With restrictions on lockdown expected to be eased within the next few weeks, many businesses are now considering their return to work plan.
A safe workplace?
Risk assessments are of course key in establishing compliance with public health guidance and to ensure employees work within a safe environment. Consider your strategy for planning and implementing a comprehensive safety plan, which will include high levels of cleanliness, including the potential use of gloves and masks and access to hand washing facilities/sanitisers being a must. Consideration also needs to be given in respect of how to implement the current 2 metre social distancing requirement (including in communal areas) and shift working/rotas may become relevant (see ‘Changing Terms’ below).
How do we tell employees to return to work?
There is no strict requirement to advise employees in writing that their return to work is required or to give them a minimum period of notice of their return. However, if your employees are on Furlough leave, we would recommend this in the event that you wish to re-furlough them in the future, so that there is a clear paperwork trail in place for HMRC of start and end dates of Furlough leave. Further, if employees refuse to return you have written confirmation that they were asked to return. We can provide wording for you.
Although there is no minimum period of notice to give of an expected return, a notice period of 48 to 72 hours would seem reasonable particularly if employees have child care or other caring responsibilities.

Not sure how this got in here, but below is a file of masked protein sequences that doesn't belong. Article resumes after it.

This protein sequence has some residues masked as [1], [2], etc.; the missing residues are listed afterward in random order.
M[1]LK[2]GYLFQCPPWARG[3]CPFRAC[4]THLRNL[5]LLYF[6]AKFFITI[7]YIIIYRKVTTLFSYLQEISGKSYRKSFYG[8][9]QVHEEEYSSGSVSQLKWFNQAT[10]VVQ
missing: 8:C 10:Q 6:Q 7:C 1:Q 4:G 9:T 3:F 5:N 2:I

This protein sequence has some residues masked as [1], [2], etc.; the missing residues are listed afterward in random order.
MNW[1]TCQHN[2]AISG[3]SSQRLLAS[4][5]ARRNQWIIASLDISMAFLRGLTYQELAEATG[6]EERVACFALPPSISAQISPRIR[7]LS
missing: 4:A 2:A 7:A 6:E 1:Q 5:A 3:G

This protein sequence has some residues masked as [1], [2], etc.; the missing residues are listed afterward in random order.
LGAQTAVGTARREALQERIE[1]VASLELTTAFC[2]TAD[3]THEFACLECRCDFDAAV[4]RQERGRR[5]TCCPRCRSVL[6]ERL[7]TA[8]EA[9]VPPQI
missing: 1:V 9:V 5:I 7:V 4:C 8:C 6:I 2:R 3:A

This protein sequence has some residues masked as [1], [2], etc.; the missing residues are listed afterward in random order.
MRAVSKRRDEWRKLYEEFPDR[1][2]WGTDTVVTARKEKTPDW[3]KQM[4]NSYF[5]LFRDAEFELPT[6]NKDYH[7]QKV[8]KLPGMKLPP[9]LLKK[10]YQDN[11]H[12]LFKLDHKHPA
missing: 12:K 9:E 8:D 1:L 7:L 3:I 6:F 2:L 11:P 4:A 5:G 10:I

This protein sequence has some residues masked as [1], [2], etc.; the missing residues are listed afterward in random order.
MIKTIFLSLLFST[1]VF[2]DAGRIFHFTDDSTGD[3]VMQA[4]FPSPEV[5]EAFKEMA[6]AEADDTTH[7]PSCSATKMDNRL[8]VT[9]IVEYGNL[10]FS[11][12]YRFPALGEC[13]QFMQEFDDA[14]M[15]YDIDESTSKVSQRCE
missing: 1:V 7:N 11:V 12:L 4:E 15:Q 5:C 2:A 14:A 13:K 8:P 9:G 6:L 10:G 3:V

What if you don’t need all employees to return?
Furlough leave is subject to an employer’s discretion but employers should be seen to be acting fairly and consistently to avoid allegations of unfair treatment and discrimination. The position is more straightforward if an employer needs certain employees to return due to their particular skills or knowledge. If you have several employees who are Furloughed and who do the same or similar jobs, you could consider implementing a rota system (remembering of course that each period of Furloughed leave must last a minimum of 3 weeks) or asking for volunteers to return.
What if employees refuse to return?
Ordinarily any employee who refuses to work could be considered as being absent without authority with the employer then being justified in withholding their pay and subjecting the employee to disciplinary action.
Employers do however need to tread carefully where health and safety concerns are an issue and we would recommend that full advice is taken from us before taking any such steps.
Employees who are self-isolating or shielding or who have childcare or other caring responsibilities may also need to be considered differently.
Are redundancies proposed?
If redundancies are being contemplated, consider how you can time this with the Furloughed leave scheme. The scheme is currently due to end on 30 June 2020 and whilst many businesses are hoping the scheme will be extended, there has been no confirmation of this as of yet. If you are planning on making redundancies, there may be collective consultation duties to comply with (depending upon the number at risk). We recommend taking full advice from our team as to the steps that need to be taken to ensure you comply with your consultation obligations and the requirement to follow a fair redundancy procedure.
If you are proposing to ask employees to change their terms and conditions of employment in an attempt to avoid redundancies e.g. a pay decrease, again full advice should be taken to minimise the risk of claims being pursued. Many businesses are also considering whether to introduce more flexible ways of working with changes in working hours being proposed. We are to circulate further updates on this subject and redundancies in due course.
If you have any questions in relation to this article, or any other employment law issue, please contact our Employment Team, who will be very happy to help you.